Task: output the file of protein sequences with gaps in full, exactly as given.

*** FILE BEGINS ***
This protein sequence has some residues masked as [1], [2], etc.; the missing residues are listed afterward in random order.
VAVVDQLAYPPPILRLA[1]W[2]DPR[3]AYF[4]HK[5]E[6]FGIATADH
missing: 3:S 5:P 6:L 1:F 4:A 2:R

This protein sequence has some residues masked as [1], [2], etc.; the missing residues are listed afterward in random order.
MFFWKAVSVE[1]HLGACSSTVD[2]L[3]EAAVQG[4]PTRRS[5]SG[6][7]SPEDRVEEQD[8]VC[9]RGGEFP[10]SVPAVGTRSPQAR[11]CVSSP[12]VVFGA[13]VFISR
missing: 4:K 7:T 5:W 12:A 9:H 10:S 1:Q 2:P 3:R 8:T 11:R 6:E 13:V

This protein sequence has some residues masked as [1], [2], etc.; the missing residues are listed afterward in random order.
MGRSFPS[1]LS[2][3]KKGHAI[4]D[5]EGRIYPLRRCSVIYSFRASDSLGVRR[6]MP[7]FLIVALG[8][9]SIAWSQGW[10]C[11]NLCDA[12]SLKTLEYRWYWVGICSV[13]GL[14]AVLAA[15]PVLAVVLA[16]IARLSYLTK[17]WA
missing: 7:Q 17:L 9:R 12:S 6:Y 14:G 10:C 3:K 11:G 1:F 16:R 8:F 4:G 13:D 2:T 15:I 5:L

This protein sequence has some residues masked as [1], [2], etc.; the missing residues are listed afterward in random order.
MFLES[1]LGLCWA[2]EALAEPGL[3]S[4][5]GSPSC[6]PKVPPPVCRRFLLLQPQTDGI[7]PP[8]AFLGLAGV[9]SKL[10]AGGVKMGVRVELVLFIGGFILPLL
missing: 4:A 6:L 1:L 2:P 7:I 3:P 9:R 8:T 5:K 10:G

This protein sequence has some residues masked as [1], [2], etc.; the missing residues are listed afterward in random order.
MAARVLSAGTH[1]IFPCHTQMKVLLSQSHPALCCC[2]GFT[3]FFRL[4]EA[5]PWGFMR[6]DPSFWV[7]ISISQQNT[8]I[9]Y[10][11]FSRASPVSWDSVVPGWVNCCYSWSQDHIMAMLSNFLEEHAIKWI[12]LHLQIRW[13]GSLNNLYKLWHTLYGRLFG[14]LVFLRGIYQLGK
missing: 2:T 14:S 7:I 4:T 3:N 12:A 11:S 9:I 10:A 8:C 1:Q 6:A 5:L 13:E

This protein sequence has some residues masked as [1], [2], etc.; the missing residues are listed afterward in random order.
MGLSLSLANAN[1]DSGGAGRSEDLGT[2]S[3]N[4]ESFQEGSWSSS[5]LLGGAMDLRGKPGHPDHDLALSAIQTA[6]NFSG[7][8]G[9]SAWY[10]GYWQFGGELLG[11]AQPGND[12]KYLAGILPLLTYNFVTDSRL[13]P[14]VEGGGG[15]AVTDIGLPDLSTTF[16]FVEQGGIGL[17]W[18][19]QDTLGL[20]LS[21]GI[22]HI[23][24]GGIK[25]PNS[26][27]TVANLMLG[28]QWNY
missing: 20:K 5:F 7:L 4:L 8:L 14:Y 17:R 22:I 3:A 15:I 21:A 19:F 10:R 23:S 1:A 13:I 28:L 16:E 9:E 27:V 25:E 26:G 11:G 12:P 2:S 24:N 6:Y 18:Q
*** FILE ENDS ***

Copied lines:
This protein sequence has some residues masked as [1], [2], etc.; the missing residues are listed afterward in random order.
VAVVDQLAYPPPILRLA[1]W[2]DPR[3]AYF[4]HK[5]E[6]FGIATADH
missing: 3:S 5:P 6:L 1:F 4:A 2:R

This protein sequence has some residues masked as [1], [2], etc.; the missing residues are listed afterward in random order.
MFFWKAVSVE[1]HLGACSSTVD[2]L[3]EAAVQG[4]PTRRS[5]SG[6][7]SPEDRVEEQD[8]VC[9]RGGEFP[10]SVPAVGTRSPQAR[11]CVSSP[12]VVFGA[13]VFISR
missing: 4:K 7:T 5:W 12:A 9:H 10:S 1:Q 2:P 3:R 8:T 11:R 6:E 13:V

This protein sequence has some residues masked as [1], [2], etc.; the missing residues are listed afterward in random order.
MGRSFPS[1]LS[2][3]KKGHAI[4]D[5]EGRIYPLRRCSVIYSFRASDSLGVRR[6]MP[7]FLIVALG[8][9]SIAWSQGW[10]C[11]NLCDA[12]SLKTLEYRWYWVGICSV[13]GL[14]AVLAA[15]PVLAVVLA[16]IARLSYLTK[17]WA
missing: 7:Q 17:L 9:R 12:S 6:Y 14:G 10:C 3:K 11:G 1:F 16:R 8:F 4:G 13:D 2:T 15:I 5:L

This protein sequence has some residues masked as [1], [2], etc.; the missing residues are listed afterward in random order.
MFLES[1]LGLCWA[2]EALAEPGL[3]S[4][5]GSPSC[6]PKVPPPVCRRFLLLQPQTDGI[7]PP[8]AFLGLAGV[9]SKL[10]AGGVKMGVRVELVLFIGGFILPLL
missing: 4:A 6:L 1:L 2:P 7:I 3:P 9:R 8:T 5:K 10:G

This protein sequence has some residues masked as [1], [2], etc.; the missing residues are listed afterward in random order.
MAARVLSAGTH[1]IFPCHTQMKVLLSQSHPALCCC[2]GFT[3]FFRL[4]EA[5]PWGFMR[6]DPSFWV[7]ISISQQNT[8]I[9]Y[10][11]FSRASPVSWDSVVPGWVNCCYSWSQDHIMAMLSNFLEEHAIKWI[12]LHLQIRW[13]GSLNNLYKLWHTLYGRLFG[14]LVFLRGIYQLGK
missing: 2:T 14:S 7:I 4:T 3:N 12:A 11:S 9:I 10:A 8:C 1:Q 6:A 5:L 13:E

This protein sequence has some residues masked as [1], [2], etc.; the missing residues are listed afterward in random order.
MGLSLSLANAN[1]DSGGAGRSEDLGT[2]S[3]N[4]ESFQEGSWSSS[5]LLGGAMDLRGKPGHPDHDLALSAIQTA[6]NFSG[7][8]G[9]SAWY[10]GYWQFGGELLG[11]AQPGND[12]KYLAGILPLLTYNFVTDSRL[13]P[14]VEGGGG[15]AVTDIGLPDLSTTF[16]FVEQGGIGL[17]W[18][19]QDTLGL[20]LS[21]GI[22]HI[23][24]GGIK[25]PNS[26][27]TVANLMLG[28]QWNY
missing: 20:K 5:F 7:L 4:L 8:L 14:Y 17:R 22:I 3:A 15:I 21:A 19:F 10:R 23:S 1:A 13:I 28:L 16:E 9:E 27:V 25:E 26:G 11:G 12:P 2:S 24:N 6:Y 18:Q